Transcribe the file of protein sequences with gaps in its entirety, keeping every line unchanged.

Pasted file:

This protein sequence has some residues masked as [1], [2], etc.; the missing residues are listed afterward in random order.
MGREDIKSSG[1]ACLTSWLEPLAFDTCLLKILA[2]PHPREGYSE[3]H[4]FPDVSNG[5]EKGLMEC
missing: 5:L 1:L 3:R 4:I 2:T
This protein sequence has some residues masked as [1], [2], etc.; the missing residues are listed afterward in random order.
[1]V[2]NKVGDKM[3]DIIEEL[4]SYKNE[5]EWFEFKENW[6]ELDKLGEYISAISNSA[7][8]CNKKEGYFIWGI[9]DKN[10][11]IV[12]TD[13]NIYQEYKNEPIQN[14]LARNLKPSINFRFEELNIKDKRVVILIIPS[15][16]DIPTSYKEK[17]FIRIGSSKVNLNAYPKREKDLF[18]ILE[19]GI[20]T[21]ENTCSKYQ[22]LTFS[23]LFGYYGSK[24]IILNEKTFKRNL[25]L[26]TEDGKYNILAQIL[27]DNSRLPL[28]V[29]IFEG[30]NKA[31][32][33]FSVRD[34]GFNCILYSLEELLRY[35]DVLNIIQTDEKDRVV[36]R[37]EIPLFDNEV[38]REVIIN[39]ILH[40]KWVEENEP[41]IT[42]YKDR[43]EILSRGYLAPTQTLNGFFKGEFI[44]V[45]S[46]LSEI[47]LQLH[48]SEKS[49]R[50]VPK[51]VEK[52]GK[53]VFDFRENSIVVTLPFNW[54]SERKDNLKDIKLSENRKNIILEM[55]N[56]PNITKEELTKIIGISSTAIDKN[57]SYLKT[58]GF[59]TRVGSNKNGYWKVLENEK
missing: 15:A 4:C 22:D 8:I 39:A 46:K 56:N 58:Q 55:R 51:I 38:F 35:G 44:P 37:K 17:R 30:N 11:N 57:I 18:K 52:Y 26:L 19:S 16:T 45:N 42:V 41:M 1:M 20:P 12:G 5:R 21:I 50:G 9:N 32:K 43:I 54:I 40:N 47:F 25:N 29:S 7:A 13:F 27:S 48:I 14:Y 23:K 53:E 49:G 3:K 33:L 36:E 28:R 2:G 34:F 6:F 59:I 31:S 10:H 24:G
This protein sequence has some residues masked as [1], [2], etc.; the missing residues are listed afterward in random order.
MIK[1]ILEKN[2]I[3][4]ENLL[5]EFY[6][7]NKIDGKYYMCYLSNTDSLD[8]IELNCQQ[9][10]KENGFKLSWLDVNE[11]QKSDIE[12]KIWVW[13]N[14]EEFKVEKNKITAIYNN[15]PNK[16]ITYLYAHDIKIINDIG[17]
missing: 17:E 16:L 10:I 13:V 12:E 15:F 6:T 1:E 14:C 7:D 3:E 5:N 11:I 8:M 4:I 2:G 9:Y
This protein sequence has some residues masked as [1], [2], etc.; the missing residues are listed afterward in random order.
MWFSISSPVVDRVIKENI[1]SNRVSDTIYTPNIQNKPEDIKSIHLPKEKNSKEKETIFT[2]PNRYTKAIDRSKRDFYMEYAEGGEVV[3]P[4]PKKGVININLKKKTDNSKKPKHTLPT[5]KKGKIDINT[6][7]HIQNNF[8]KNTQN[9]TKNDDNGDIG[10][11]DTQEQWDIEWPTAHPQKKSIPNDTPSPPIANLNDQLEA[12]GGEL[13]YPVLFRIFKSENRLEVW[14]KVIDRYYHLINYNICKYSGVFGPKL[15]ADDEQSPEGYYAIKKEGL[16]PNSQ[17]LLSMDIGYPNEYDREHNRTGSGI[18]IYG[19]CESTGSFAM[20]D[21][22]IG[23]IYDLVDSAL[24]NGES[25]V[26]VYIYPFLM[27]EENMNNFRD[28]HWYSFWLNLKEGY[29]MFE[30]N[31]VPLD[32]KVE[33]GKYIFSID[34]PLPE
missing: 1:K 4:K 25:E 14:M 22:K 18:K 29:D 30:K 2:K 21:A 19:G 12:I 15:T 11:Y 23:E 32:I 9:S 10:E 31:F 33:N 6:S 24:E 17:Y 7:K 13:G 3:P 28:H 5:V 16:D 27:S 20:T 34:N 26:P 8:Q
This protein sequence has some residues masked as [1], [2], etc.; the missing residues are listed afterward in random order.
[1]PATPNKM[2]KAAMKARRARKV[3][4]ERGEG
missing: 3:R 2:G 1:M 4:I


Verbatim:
This protein sequence has some residues masked as [1], [2], etc.; the missing residues are listed afterward in random order.
MGREDIKSSG[1]ACLTSWLEPLAFDTCLLKILA[2]PHPREGYSE[3]H[4]FPDVSNG[5]EKGLMEC
missing: 5:L 1:L 3:R 4:I 2:T
This protein sequence has some residues masked as [1], [2], etc.; the missing residues are listed afterward in random order.
[1]V[2]NKVGDKM[3]DIIEEL[4]SYKNE[5]EWFEFKENW[6]ELDKLGEYISAISNSA[7][8]CNKKEGYFIWGI[9]DKN[10][11]IV[12]TD[13]NIYQEYKNEPIQN[14]LARNLKPSINFRFEELNIKDKRVVILIIPS[15][16]DIPTSYKEK[17]FIRIGSSKVNLNAYPKREKDLF[18]ILE[19]GI[20]T[21]ENTCSKYQ[22]LTFS[23]LFGYYGSK[24]IILNEKTFKRNL[25]L[26]TEDGKYNILAQIL[27]DNSRLPL[28]V[29]IFEG[30]NKA[31][32][33]FSVRD[34]GFNCILYSLEELLRY[35]DVLNIIQTDEKDRVV[36]R[37]EIPLFDNEV[38]REVIIN[39]ILH[40]KWVEENEP[41]IT[42]YKDR[43]EILSRGYLAPTQTLNGFFKGEFI[44]V[45]S[46]LSEI[47]LQLH[48]SEKS[49]R[50]VPK[51]VEK[52]GK[53]VFDFRENSIVVTLPFNW[54]SERKDNLKDIKLSENRKNIILEM[55]N[56]PNITKEELTKIIGISSTAIDKN[57]SYLKT[58]GF[59]TRVGSNKNGYWKVLENEK
missing: 15:A 4:C 22:D 8:I 39:A 46:K 56:N 58:Q 55:R 51:I 38:F 35:G 44:P 37:K 17:R 30:N 11:N 57:I 18:K 52:Y 26:L 19:S 16:T 45:N 42:V 41:M 1:M 20:P 12:G 5:R 21:I 50:G 9:N 32:K 43:I 54:I 40:N 47:F 25:N 29:S 7:A 13:F 27:S 48:I 14:Y 23:K 53:E 49:G 3:K 33:L 36:E 28:R 2:G 34:F 6:F 59:I 31:S 10:H 24:G
This protein sequence has some residues masked as [1], [2], etc.; the missing residues are listed afterward in random order.
MIK[1]ILEKN[2]I[3][4]ENLL[5]EFY[6][7]NKIDGKYYMCYLSNTDSLD[8]IELNCQQ[9][10]KENGFKLSWLDVNE[11]QKSDIE[12]KIWVW[13]N[14]EEFKVEKNKITAIYNN[15]PNK[16]ITYLYAHDIKIINDIG[17]
missing: 17:E 16:L 10:I 13:V 12:E 15:F 6:T 1:E 14:C 7:D 3:E 5:N 11:I 8:M 4:I 2:G 9:Y
This protein sequence has some residues masked as [1], [2], etc.; the missing residues are listed afterward in random order.
MWFSISSPVVDRVIKENI[1]SNRVSDTIYTPNIQNKPEDIKSIHLPKEKNSKEKETIFT[2]PNRYTKAIDRSKRDFYMEYAEGGEVV[3]P[4]PKKGVININLKKKTDNSKKPKHTLPT[5]KKGKIDINT[6][7]HIQNNF[8]KNTQN[9]TKNDDNGDIG[10][11]DTQEQWDIEWPTAHPQKKSIPNDTPSPPIANLNDQLEA[12]GGEL[13]YPVLFRIFKSENRLEVW[14]KVIDRYYHLINYNICKYSGVFGPKL[15]ADDEQSPEGYYAIKKEGL[16]PNSQ[17]LLSMDIGYPNEYDREHNRTGSGI[18]IYG[19]CESTGSFAM[20]D[21][22]IG[23]IYDLVDSAL[24]NGES[25]V[26]VYIYPFLM[27]EENMNNFRD[28]HWYSFWLNLKEGY[29]MFE[30]N[31]VPLD[32]KVE[33]GKYIFSID[34]PLPE
missing: 1:K 4:K 25:E 14:M 22:K 18:K 29:D 30:K 2:K 21:A 19:G 12:I 15:T 11:Y 23:E 32:I 9:S 10:E 31:F 33:N 6:S 24:E 17:Y 7:K 13:G 3:P 28:H 5:V 16:D 27:S 20:T 34:N 26:P 8:Q
This protein sequence has some residues masked as [1], [2], etc.; the missing residues are listed afterward in random order.
[1]PATPNKM[2]KAAMKARRARKV[3][4]ERGEG
missing: 3:R 2:G 1:M 4:I